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Fully documented, reverse-engineered STAR RAIDERS source code available


lwiest
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(This is an update of my previous post http://atariage.com/forums/topic/243904-star-raiders-source-code-to-be-released/page-9?do=findComment&comment=3422364, starting a new thread.)

During the last years, as a hobby afterhours project, I reverse-engineered a complete, extensively documented assembly language source code of STAR RAIDERS for the Atari 8-bit Home Computer System. I created it directly from the binary file of the ROM cartridge, finishing it in September 2015. It is available on GitHub (http://github.com/lwiest/StarRaiders).

You may find it useful if you are curious about the internals of STAR RAIDERS or if you are planning to make your own, modified version.

After very positive reader feedback on the initial release of my reverse-engineered source code I reviewed it again, resulting in a minor update.

Enjoy -- Lorenz

PS: I was absolutely thrilled to learn that in October 2015 scans of the original STAR RAIDERS source code (https://archive.org/details/AtariStarRaidersSourceCode) re-surfaced. To my delight, inspection of the original source code confirmed the findings of my reverse-engineered version and caused only a few simple corrections. Even more, the documentation of my reverse-engineered version adds a substantial amount of information - from overall theory of operation down to some tricky details - to the understanding of the often sparsely commented original (quite expected for source code never meant for publication). So, if you are interested in learing how STAR RAIDERS works, my reverse-engineered source code could be of help to you.

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Hello Lorenz

Thanks for providing us with this work, there's nothing like good commented code to learn how things work.

When did you start documenting the source?
There's so much information on the comments, that you could even write a book on how SR was programmed...

 

Kind regards,

 

Louis BQ

Edited by lbaeza
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Hello Lorenz

Thanks for providing us with this work, there's nothing like good commented code to learn how things work.

When did you start documenting the source?

There's so much information on the comments, that you could even write a book on how SR was programmed...

 

Kind regards,

 

Louis BQ

 

Actually, I started with the reverse-engineering effort first (quite some years ago) in order to make sense of the cartridge's bytes, then came documenting the source code. Think of it as a very long-term sudoku or crossword puzzle ;-). I'm glad you like the result.

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Fantastic job. You must have been working on this for years.

I assume you strip the comments to actually assemble it with Mac/65?

 

Yes, I spend a couple of years on this, on and off.

 

With regard to assembly with MAC/65: I actually assembled the entire reverse-engineered STAR RAIDERS source code (including the comments) with MAC/65 on an AtariWinPlus 800 emulator with 64K. MAC/65 is able to assemble programs larger than the available memory of the ATARI - as long as they are stored in MAC/65 tokenized format. What I did was to split my reverse-engineered source code in 23 parts, loaded each part in MAC/65 and saved each part as a tokenized MAC/65 file. They won't fit on an (emulated) Atari floppy disk but the emulator provides an "H" device, which lets you access folders on your hard drive. Finally I wrote a short MAC/65 program that chained togther all the tokenized parts. Assembly worked fine. The output, both the assembly list file and the binary object file, was written to the hard drive folder. Final technical detail: The object file that MAC/65 produces is not a contiguous block of binary data but a list of binary segments. I had another program automatically combine these segments into one big segment, which I eventually compared with the reference ROM.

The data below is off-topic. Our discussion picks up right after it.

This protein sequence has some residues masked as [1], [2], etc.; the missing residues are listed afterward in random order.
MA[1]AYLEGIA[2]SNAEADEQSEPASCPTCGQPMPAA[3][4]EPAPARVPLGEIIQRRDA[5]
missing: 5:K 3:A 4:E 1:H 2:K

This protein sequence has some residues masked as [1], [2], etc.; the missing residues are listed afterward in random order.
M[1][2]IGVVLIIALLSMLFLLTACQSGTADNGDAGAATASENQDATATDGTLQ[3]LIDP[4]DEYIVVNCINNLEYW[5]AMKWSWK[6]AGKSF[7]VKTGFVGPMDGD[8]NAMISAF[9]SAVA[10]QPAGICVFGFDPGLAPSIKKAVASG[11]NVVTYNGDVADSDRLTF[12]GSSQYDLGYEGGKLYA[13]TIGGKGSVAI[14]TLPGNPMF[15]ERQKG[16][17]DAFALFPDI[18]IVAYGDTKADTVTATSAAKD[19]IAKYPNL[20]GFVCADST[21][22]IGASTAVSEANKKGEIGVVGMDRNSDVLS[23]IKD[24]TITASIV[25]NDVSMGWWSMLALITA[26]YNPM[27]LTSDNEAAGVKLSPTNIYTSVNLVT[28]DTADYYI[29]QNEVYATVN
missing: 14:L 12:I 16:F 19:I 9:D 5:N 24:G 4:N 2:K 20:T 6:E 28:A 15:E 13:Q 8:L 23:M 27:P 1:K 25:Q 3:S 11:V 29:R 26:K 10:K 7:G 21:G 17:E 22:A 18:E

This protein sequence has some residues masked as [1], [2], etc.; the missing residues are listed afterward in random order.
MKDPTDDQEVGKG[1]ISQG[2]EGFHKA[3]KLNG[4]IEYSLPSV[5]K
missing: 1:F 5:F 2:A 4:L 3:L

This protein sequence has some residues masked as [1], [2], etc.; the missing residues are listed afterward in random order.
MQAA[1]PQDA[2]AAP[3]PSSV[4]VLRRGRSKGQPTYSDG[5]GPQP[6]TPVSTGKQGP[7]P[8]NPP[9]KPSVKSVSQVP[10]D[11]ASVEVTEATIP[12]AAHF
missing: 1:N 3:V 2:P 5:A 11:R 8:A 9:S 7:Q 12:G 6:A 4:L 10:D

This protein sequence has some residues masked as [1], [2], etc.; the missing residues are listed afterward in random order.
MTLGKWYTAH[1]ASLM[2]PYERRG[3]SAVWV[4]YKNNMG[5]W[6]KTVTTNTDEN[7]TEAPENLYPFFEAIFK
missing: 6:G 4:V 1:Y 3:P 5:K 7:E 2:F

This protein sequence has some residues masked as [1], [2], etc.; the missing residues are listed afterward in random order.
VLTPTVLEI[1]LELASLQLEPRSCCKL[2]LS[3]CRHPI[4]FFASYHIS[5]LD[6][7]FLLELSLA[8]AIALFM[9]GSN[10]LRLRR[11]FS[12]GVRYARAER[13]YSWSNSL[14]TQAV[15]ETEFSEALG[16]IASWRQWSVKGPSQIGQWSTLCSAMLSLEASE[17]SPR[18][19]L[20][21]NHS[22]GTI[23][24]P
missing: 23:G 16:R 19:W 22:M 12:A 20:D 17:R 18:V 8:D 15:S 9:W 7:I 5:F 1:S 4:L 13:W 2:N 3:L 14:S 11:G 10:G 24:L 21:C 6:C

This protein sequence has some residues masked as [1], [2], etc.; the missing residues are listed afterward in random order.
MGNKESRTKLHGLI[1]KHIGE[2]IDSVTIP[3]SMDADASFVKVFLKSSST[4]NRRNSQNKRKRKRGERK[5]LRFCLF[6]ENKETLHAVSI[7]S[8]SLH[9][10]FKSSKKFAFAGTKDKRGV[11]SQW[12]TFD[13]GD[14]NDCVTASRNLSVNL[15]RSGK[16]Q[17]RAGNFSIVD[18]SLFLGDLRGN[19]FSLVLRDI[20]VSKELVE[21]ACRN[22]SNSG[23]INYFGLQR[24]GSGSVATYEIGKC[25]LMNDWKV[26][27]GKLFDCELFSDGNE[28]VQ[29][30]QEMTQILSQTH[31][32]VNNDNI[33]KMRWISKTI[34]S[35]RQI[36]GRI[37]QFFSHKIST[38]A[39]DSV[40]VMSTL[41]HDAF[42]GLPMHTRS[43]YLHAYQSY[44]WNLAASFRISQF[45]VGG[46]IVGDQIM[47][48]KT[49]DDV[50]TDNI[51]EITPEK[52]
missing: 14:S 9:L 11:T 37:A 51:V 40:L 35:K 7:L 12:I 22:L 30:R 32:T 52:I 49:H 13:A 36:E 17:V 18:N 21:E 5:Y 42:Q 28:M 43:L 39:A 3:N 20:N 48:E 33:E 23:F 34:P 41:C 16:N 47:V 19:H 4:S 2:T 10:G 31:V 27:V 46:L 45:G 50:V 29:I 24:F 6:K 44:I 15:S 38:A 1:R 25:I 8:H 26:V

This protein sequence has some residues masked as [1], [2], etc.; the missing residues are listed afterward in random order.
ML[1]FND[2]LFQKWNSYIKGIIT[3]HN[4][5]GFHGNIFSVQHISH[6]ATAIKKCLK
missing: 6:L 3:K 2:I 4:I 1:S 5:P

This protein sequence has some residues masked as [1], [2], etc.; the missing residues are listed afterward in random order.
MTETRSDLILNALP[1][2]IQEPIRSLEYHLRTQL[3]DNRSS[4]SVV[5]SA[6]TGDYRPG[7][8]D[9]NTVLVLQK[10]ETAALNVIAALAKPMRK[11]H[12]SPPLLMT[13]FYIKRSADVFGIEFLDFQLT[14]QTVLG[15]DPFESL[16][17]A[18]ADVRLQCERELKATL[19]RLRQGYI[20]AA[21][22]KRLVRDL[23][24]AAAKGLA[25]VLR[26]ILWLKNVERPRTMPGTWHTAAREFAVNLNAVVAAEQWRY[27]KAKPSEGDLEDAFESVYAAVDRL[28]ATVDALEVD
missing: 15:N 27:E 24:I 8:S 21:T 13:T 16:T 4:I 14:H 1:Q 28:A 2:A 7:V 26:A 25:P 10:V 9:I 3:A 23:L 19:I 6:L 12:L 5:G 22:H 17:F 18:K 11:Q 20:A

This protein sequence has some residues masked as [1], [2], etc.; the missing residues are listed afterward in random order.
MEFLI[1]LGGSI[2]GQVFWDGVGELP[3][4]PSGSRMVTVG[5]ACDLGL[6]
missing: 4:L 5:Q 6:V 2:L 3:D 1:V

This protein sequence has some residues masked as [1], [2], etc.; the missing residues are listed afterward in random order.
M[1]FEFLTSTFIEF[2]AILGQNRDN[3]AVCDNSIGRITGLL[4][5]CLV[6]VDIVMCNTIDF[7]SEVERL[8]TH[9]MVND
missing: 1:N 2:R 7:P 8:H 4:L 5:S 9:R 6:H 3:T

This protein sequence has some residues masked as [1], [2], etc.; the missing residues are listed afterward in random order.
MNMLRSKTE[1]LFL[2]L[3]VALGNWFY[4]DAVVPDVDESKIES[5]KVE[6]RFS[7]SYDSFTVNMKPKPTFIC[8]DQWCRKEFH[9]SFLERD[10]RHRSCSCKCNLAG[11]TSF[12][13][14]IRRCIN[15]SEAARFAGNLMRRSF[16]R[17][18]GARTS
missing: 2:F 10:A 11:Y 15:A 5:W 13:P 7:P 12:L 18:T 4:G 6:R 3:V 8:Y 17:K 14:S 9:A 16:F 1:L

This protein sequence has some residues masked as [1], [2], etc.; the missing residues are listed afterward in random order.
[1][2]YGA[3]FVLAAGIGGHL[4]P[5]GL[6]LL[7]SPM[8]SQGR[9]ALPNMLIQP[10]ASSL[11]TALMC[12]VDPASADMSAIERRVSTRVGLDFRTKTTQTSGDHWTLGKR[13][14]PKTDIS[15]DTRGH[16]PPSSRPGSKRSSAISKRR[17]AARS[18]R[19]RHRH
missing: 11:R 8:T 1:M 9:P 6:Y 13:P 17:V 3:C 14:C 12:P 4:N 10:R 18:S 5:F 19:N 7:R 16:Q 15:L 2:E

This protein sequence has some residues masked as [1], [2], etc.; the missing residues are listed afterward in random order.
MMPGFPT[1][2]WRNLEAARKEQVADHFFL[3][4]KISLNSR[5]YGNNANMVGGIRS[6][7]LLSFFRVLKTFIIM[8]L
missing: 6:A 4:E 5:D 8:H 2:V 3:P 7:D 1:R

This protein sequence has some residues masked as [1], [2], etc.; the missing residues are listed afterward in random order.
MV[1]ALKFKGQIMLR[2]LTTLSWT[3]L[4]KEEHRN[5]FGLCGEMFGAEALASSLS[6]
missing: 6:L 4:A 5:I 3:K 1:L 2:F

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It assembles in 2 minutes on the 800 Incognito. I added .opt no list, changed .include #H: to .include #D:, and added the variable ROMCART. I then used .if ROMCART=0 to add both a JMP to INITCOLD at $A000, and a $02E0 segment .word INITCOLD for run address.

 

If ROMCART = 1 then (after compacting the extra segments) it assembles to a nice 8192 byte .ROM file that works fine.

If ROMCART = 0 then (after compacting the extra segments or not) it assembles to a file that runs under DOS, but the character set is corrupted. I am doing this all on the 800, in MAC/65, so it takes a while to read through everything. The characters in the status window are corrupted, as is the galactic map. I suspect this is because of the location of the character set. I haven't really looked at it all yet. Picture is attached.

 

Thanks Lorenz for all your excellent work. Do you have any ideas about how to (easily) make the code switchable for ROM image or DOS file?post-13040-0-04760800-1460086722_thumb.jpg

 

Edit: nevermind. I changed origin to $9FFD if assembling to DOS file to offset the 3 bytes added by the JMP INITCOLD. That way everything stays at the same address. It works now.

Edited by Kyle22
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Got it!

 

Don't bother with the JMP. Only add 10 ROMCART=0 to MASTER.M65. then do the following to part 23.

 

At the end, type:

 

(a higher line number than the last one) .IF ROMCART = 0